In yet another reversal of longstanding, bright-line precedent, the National Labor Relations Board (NLRB or Board) has changed dramatically the rule applicable to employers in responding to union information requests seeking employee witness statements collected during a workplace investigation. Section 8(a)(5) of the National Labor Relations Act (Act) creates a general obligation on unionized employers to furnish to a union, upon request, “relevant” information needed by the union to properly exercise their duties as a collective bargaining representative. In evaluating such requests, the NLRB applies a liberal discovery-type standard and requires production of the requested information if the information is merely of “probable” or “potential” relevance.
Since 1978, however, the Board has followed a clear categorical exemption for employee witness statements. In Anheuser-Busch, Inc., 237 NLRB 982 (1978), noting that witness statements are “fundamentally different” from other types of information that unions typically seek, the Board held that “the general obligation to honor requests for information … does not encompass witness statements.” As support for that broad exception, the Board cited both the concern that witnesses might be intimidated if their statements were made public and, more fundamentally, that potential witnesses might be reluctant to give statements in the first place without assurances of confidentiality. Thus, the Board held that “requiring either party to a collective bargaining relationship to furnish witness statements to the other would diminish rather than foster the integrity of the grievance and arbitration process.”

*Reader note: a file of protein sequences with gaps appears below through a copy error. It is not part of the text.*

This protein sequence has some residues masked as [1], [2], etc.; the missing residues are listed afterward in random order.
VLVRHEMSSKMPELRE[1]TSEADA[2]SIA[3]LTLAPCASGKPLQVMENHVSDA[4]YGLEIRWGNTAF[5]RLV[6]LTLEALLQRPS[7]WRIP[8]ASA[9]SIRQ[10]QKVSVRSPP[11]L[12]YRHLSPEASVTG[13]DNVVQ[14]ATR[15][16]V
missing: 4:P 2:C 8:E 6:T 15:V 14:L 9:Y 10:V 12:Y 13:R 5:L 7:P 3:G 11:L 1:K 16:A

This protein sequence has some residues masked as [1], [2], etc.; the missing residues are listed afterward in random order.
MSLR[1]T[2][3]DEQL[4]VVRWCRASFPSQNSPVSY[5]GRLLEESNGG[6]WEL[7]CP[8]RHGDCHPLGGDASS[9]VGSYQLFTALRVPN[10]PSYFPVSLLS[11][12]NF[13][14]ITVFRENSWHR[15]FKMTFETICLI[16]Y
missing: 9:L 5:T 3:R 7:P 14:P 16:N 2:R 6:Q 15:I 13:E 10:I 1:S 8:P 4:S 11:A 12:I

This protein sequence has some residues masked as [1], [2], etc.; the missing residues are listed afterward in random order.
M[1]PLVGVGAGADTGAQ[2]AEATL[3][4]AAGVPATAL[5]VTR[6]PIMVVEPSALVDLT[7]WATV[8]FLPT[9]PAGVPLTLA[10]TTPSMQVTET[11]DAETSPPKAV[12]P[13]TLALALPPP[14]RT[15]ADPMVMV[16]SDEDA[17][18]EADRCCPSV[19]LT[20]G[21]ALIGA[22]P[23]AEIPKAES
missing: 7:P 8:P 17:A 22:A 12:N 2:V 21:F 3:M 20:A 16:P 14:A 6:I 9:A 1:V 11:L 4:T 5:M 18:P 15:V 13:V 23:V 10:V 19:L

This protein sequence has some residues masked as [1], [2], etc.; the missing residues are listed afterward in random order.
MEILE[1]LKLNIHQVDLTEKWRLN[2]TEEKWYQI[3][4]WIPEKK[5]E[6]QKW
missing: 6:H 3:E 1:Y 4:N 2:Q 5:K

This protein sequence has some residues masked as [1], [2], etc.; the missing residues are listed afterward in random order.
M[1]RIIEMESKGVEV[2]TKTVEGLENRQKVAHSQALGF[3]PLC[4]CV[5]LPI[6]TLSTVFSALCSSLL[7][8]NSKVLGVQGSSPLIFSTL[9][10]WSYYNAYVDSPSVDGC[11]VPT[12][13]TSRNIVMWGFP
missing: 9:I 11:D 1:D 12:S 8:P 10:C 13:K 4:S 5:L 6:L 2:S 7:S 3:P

After following that logic for nearly 35 years, on December 15, 2012, the current Board reversed direction in American Baptist Homes of the West d/b/a Piedmont Gardens, 359 NLRB No. 46 (2012), finding the longstanding rationale articulated in Anheuser-Bush to be “flawed” and thus, overruling that decision. In Piedmont Gardens, the union alleged a violation of sections 8(a)(1) and 8(a)(5) of the Act based on the employer’s refusal to provide the union with the names, job titles, and written statements provided by three employees during the investigation of a co-worker’s misconduct (sleeping on the job) which led to the firing of that co-worker. The Board agreed with the administrative law judge (ALJ) that the employer’s failure to produce the name and job title of each witness violated the Act even though the employer generally considered such information confidential. Since the ALJ had found the refusal to produce the witness statements to be lawful under Anheuser-Bush, the Board majority reversed the ALJ articulating the following new standard.
Rejecting the premise in Anheuser-Bush that witness statements are “fundamentally different,” the Board said that “if relevant and necessary to the union’s representative duties,” then the witness statements are “at bottom, fundamentally the same for purposes of the Act.” The Board noted that this was particularly true in the grievance context when the union has to determine whether to process a grievance. Thus, the majority found “no basis … to assume that all witness statements, no matter the circumstances, warrant exemption from disclosure.” Rather, if the union makes a timely request for witness statements that are “necessary and relevant,” going forward the employer can lawfully refuse to produce those statements only if the employer can meet “the burden of proving that a legitimate and substantial confidentiality interest exists, and that it outweighs the requesting party’s need for the information.” See Detroit Edison Co. v. NLRB, 440 U.S. 301, 318 (1979).